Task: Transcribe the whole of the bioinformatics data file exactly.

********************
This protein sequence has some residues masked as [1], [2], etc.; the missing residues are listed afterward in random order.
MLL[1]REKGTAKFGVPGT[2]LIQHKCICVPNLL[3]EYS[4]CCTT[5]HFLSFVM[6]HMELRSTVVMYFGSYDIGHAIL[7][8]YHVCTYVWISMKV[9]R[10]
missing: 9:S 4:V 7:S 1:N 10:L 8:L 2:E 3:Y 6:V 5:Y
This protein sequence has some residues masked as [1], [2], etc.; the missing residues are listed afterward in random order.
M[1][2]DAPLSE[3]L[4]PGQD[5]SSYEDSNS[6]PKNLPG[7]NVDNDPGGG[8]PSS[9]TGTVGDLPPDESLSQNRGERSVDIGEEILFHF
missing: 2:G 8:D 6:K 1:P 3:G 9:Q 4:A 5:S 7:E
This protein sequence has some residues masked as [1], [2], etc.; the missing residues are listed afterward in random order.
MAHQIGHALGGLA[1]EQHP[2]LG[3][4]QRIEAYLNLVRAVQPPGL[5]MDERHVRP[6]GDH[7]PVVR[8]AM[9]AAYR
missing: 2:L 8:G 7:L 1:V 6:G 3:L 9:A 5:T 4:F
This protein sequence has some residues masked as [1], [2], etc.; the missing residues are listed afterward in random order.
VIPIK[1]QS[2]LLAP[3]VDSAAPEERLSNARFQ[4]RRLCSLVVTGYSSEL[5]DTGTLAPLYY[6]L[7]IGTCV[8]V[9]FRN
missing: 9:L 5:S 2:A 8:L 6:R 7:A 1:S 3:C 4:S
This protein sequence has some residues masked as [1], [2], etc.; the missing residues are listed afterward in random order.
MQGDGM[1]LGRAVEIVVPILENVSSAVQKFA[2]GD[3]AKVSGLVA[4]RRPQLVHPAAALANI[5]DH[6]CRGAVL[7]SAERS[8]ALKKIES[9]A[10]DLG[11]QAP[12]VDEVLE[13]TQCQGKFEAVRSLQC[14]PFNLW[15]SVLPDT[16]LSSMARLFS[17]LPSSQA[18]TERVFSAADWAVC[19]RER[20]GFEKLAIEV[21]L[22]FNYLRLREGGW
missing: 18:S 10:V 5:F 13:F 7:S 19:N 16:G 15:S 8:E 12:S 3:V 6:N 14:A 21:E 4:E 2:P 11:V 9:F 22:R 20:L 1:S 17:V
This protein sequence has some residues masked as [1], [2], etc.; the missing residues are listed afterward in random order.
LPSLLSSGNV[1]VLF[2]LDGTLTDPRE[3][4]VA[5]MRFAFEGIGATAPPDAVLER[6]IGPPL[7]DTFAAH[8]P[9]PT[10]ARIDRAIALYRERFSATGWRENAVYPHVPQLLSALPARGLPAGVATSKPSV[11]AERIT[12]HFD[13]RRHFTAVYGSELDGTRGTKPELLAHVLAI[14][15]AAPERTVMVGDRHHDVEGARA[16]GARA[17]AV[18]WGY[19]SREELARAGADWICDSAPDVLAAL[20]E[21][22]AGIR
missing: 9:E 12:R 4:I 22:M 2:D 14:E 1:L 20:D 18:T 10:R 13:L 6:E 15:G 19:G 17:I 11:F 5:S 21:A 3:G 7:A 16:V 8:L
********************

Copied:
This protein sequence has some residues masked as [1], [2], etc.; the missing residues are listed afterward in random order.
MLL[1]REKGTAKFGVPGT[2]LIQHKCICVPNLL[3]EYS[4]CCTT[5]HFLSFVM[6]HMELRSTVVMYFGSYDIGHAIL[7][8]YHVCTYVWISMKV[9]R[10]
missing: 9:S 4:V 7:S 1:N 10:L 8:L 2:E 3:Y 6:V 5:Y
This protein sequence has some residues masked as [1], [2], etc.; the missing residues are listed afterward in random order.
M[1][2]DAPLSE[3]L[4]PGQD[5]SSYEDSNS[6]PKNLPG[7]NVDNDPGGG[8]PSS[9]TGTVGDLPPDESLSQNRGERSVDIGEEILFHF
missing: 2:G 8:D 6:K 1:P 3:G 9:Q 4:A 5:S 7:E
This protein sequence has some residues masked as [1], [2], etc.; the missing residues are listed afterward in random order.
MAHQIGHALGGLA[1]EQHP[2]LG[3][4]QRIEAYLNLVRAVQPPGL[5]MDERHVRP[6]GDH[7]PVVR[8]AM[9]AAYR
missing: 2:L 8:G 7:L 1:V 6:G 3:L 9:A 5:T 4:F
This protein sequence has some residues masked as [1], [2], etc.; the missing residues are listed afterward in random order.
VIPIK[1]QS[2]LLAP[3]VDSAAPEERLSNARFQ[4]RRLCSLVVTGYSSEL[5]DTGTLAPLYY[6]L[7]IGTCV[8]V[9]FRN
missing: 9:L 5:S 2:A 8:L 6:R 7:A 1:S 3:C 4:S
This protein sequence has some residues masked as [1], [2], etc.; the missing residues are listed afterward in random order.
MQGDGM[1]LGRAVEIVVPILENVSSAVQKFA[2]GD[3]AKVSGLVA[4]RRPQLVHPAAALANI[5]DH[6]CRGAVL[7]SAERS[8]ALKKIES[9]A[10]DLG[11]QAP[12]VDEVLE[13]TQCQGKFEAVRSLQC[14]PFNLW[15]SVLPDT[16]LSSMARLFS[17]LPSSQA[18]TERVFSAADWAVC[19]RER[20]GFEKLAIEV[21]L[22]FNYLRLREGGW
missing: 18:S 10:V 5:F 13:F 7:S 19:N 16:G 15:S 8:E 12:S 3:V 6:N 14:A 21:E 4:E 2:P 11:V 9:F 22:R 20:L 1:S 17:V
This protein sequence has some residues masked as [1], [2], etc.; the missing residues are listed afterward in random order.
LPSLLSSGNV[1]VLF[2]LDGTLTDPRE[3][4]VA[5]MRFAFEGIGATAPPDAVLER[6]IGPPL[7]DTFAAH[8]P[9]PT[10]ARIDRAIALYRERFSATGWRENAVYPHVPQLLSALPARGLPAGVATSKPSV[11]AERIT[12]HFD[13]RRHFTAVYGSELDGTRGTKPELLAHVLAI[14][15]AAPERTVMVGDRHHDVEGARA[16]GARA[17]AV[18]WGY[19]SREELARAGADWICDSAPDVLAAL[20]E[21][22]AGIR
missing: 9:E 12:R 4:I 22:M 2:D 14:E 1:L 20:D 18:T 10:R 13:L 6:E 15:G 19:G 17:I 11:F 5:S 21:A 3:G 7:A 16:V 8:L